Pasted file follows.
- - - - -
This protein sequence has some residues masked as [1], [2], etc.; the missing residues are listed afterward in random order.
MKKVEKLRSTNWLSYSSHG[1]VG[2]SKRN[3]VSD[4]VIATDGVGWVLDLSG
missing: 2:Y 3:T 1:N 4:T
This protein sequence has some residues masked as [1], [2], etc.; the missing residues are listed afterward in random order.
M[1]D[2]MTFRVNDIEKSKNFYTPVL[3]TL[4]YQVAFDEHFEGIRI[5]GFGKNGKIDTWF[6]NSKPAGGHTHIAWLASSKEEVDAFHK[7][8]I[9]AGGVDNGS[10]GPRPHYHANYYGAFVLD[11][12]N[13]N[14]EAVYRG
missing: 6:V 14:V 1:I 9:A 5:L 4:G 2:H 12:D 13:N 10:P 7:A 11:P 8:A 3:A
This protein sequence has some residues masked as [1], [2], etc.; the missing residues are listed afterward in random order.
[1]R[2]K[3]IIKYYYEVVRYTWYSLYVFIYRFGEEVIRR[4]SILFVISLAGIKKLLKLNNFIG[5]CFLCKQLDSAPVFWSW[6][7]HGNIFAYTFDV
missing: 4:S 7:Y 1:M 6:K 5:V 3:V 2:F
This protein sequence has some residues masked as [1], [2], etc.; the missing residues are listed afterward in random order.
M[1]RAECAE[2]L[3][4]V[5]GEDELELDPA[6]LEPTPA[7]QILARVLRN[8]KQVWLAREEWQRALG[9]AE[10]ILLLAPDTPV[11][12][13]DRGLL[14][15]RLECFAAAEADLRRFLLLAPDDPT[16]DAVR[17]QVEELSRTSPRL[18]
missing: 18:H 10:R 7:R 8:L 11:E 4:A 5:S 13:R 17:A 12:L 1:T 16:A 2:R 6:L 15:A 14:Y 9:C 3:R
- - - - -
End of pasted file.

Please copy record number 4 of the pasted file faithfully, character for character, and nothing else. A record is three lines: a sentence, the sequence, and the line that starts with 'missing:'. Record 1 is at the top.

This protein sequence has some residues masked as [1], [2], etc.; the missing residues are listed afterward in random order.
M[1]RAECAE[2]L[3][4]V[5]GEDELELDPA[6]LEPTPA[7]QILARVLRN[8]KQVWLAREEWQRALG[9]AE[10]ILLLAPDTPV[11][12][13]DRGLL[14][15]RLECFAAAEADLRRFLLLAPDDPT[16]DAVR[17]QVEELSRTSPRL[18]
missing: 18:H 10:R 7:R 8:L 11:E 4:A 5:S 13:R 17:A 12:L 1:T 16:A 2:R 6:L 15:A 14:Y 9:C 3:R